Example E. You’re an attractive young woman, married to a very successful Hedge Fund Manager in New York’s Upper East Side. Because your husband does so well, you don’t actually have to hold down a job for a living. But you still earned a Cum Laude from Dartmouth, so you need to keep your brain occupied. So you and your other Hedge Fund Wife friends get together and organise this very swish Charity Ball at the Ritz Carleton. You’ve guessed it; the Charity Ball is the Social Object.
Example F. After a year of personal trauma, you decide that yes, indeed, Jesus Christ is your Personal Saviour. You’ve already joined a Bible reading class and started attending church every Sunday. Next thing you know, you’ve made a lot of new friends in your new congregation. Suddenly you are awash with a whole new pile of Social Objects. Jesus, Church, The Bible, the Church Picnics, the choir rehearsals, the Christmas fund drive, the cookies and coffee after the 11 o’clock service, yes, all of them are Social Objects for you and new friends to share.
Example G. You’ve been married for less than a year, and already your first child is born. In the last year, you and your spouse have acquired three beautiful new Social Objects: The marriage, the firstborn, and your own new family. It’s what life’s all about.
There. I’ve given you seven examples. But I could give THOUSANDS more. But there’s no need to. The thing to remember is, Human beings do not socialize in a completely random way. There’s a tangible reason for us being together, that ties us together. Again, that reason is called the Social Object. Social Networks form around Social Objects, not the other way around.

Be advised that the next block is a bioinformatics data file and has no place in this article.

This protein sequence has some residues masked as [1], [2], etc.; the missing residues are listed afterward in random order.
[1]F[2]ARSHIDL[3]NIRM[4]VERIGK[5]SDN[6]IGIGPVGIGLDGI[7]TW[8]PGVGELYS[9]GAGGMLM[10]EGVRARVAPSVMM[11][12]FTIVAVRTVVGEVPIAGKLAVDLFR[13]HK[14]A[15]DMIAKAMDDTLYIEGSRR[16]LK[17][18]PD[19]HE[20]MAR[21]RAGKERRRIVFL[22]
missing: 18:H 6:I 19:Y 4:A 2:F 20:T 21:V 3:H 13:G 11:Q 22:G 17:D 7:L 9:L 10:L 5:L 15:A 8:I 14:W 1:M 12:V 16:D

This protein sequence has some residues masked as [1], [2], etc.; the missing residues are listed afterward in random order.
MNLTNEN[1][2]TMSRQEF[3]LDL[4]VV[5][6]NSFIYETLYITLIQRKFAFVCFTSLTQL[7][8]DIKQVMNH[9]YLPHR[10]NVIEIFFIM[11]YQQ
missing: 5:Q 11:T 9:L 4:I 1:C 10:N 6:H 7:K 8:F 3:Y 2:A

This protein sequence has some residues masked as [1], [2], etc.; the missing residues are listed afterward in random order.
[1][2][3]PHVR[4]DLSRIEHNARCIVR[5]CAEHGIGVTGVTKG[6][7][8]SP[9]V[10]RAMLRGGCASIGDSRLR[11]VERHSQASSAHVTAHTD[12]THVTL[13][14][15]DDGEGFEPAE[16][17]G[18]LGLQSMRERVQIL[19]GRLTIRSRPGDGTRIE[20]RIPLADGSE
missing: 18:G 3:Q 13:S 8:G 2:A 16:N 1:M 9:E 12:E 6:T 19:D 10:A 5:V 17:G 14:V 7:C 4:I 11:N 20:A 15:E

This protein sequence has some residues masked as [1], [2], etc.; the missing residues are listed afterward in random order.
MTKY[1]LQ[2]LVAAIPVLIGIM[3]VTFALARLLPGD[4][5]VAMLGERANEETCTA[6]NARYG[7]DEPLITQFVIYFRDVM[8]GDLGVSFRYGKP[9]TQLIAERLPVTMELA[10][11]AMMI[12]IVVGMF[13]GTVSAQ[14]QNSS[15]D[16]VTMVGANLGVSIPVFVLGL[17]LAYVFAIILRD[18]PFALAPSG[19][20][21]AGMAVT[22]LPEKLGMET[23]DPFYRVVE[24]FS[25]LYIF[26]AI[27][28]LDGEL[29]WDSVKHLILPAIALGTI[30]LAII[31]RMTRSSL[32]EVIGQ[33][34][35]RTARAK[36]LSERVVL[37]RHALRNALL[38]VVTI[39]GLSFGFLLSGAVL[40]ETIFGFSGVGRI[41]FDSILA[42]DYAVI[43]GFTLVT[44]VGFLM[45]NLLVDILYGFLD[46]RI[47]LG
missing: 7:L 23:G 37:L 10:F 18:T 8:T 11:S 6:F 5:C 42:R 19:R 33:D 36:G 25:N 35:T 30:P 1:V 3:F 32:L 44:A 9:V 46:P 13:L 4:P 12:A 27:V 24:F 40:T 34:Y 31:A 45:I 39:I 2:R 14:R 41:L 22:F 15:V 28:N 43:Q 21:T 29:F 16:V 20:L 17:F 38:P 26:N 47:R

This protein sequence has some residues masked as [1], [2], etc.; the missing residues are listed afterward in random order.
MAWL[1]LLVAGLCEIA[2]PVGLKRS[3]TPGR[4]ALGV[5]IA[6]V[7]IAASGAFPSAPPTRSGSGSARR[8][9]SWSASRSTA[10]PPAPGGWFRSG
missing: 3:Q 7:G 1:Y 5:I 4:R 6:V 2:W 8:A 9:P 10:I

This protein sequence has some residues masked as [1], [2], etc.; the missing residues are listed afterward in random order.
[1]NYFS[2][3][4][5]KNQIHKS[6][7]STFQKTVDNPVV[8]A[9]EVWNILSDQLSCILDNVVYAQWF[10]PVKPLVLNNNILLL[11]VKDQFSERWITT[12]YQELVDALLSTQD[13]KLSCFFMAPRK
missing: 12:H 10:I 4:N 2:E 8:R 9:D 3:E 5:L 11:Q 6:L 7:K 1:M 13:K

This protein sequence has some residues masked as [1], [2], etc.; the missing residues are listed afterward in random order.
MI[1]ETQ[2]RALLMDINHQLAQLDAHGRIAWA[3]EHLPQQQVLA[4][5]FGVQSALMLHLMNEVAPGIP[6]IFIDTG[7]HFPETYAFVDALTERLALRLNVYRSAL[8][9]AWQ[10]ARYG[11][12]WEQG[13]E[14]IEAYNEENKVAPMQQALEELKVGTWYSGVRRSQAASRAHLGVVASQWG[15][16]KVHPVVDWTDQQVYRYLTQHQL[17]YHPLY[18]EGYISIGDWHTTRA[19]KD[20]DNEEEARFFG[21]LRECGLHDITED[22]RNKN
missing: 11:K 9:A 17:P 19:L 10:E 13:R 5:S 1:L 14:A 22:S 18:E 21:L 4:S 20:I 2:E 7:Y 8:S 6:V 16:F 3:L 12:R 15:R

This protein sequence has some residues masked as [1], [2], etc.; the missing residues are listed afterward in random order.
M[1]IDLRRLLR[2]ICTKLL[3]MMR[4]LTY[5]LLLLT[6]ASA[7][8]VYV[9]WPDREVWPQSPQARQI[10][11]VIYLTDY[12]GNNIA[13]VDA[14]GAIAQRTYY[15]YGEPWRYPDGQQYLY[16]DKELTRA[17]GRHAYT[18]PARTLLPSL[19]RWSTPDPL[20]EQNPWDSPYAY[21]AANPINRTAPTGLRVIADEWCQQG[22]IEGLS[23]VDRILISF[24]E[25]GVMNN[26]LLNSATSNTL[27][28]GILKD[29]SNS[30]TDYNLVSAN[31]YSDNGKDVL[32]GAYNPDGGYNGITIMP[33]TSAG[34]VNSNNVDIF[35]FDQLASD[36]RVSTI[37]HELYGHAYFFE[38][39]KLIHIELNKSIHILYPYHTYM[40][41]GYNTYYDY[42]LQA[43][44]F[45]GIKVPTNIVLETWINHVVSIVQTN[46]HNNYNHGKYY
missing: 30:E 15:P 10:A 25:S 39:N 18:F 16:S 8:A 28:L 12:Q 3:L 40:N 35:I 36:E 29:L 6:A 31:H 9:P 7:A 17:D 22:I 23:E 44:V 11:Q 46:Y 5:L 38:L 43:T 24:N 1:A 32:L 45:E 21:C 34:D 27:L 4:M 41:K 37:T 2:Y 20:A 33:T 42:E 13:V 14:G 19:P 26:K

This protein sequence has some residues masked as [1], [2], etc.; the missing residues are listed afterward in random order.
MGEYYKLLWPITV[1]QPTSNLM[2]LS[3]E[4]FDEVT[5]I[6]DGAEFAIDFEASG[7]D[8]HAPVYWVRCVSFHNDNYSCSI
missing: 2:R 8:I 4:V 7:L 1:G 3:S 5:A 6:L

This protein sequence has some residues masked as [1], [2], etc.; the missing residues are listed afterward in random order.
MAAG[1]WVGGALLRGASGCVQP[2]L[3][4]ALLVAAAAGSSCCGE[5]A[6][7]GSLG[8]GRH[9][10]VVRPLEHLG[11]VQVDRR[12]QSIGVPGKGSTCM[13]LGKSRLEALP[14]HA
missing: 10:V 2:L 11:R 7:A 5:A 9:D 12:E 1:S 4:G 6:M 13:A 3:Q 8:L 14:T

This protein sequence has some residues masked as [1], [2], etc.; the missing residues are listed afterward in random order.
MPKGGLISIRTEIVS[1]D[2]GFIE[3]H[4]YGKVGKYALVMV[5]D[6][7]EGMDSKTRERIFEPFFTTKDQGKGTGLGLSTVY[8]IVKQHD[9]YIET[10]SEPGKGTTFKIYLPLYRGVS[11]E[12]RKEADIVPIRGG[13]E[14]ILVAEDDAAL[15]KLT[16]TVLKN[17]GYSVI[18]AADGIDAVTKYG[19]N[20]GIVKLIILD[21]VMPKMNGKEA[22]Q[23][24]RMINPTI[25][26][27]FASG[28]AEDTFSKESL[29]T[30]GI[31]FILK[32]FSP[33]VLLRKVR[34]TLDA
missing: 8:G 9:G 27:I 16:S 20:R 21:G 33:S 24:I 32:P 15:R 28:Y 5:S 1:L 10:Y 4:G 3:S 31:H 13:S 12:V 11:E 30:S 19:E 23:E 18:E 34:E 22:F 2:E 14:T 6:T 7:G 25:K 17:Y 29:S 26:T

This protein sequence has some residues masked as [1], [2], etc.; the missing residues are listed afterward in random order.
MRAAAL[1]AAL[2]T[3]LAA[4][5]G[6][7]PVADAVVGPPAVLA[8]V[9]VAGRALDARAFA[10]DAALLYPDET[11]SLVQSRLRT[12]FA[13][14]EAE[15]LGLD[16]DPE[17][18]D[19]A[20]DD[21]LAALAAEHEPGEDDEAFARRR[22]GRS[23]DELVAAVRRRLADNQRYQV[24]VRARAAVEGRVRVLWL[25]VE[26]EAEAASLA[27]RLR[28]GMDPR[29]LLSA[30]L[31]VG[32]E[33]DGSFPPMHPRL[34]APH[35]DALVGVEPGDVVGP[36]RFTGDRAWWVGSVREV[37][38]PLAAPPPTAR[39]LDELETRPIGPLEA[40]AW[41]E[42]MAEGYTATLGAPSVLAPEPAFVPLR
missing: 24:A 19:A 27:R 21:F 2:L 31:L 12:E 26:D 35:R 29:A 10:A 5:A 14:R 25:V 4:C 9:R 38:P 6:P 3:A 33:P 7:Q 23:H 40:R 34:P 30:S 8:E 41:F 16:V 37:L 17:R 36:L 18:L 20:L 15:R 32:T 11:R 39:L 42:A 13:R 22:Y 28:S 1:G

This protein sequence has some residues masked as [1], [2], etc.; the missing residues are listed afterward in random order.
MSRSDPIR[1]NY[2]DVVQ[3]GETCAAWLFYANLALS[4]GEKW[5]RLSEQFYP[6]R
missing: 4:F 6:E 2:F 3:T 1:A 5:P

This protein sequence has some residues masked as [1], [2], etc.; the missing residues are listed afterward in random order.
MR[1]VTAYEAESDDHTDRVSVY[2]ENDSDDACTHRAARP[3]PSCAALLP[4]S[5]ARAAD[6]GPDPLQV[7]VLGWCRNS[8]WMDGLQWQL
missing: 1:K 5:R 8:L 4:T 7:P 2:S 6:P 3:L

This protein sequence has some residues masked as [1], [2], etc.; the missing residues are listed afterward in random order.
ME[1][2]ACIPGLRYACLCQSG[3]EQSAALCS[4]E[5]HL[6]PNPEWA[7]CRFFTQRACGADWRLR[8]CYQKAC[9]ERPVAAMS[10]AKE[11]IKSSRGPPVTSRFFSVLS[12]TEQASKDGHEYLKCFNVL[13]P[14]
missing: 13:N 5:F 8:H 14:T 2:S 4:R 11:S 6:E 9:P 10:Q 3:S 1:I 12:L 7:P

Another thing to remember is the world of Social Objects can have many layers. As with any complex creature, there can be more than one reason for us to be together. So anybody currently dating a cute girl who’s into not just Saul Bellow, but also into bowling and cellphones and Star Wars and swish Charity Balls as well, will know what I mean.
The final thing to remember is that, Social Objects by themselves don’t matter in the grand scheme of things. Sure, it’s nice hanging out with Lee talking about Star Wars. But if Star Wars had never existed, you’d probably still enjoy each other’s company for other reasons, if they happened to present themselves. Human beings matter. Being with other human beings matter. And since the dawn of time until the end of time, we use whatever tools we have at hand to make it happen.
[Afterthought:] As I’m fond of saying, nothing about Social Objects is rocket science. Then again, there’s nothing about “Love” that is rocket science, either. That doesn’t mean it can’t mess with your head. Rock on.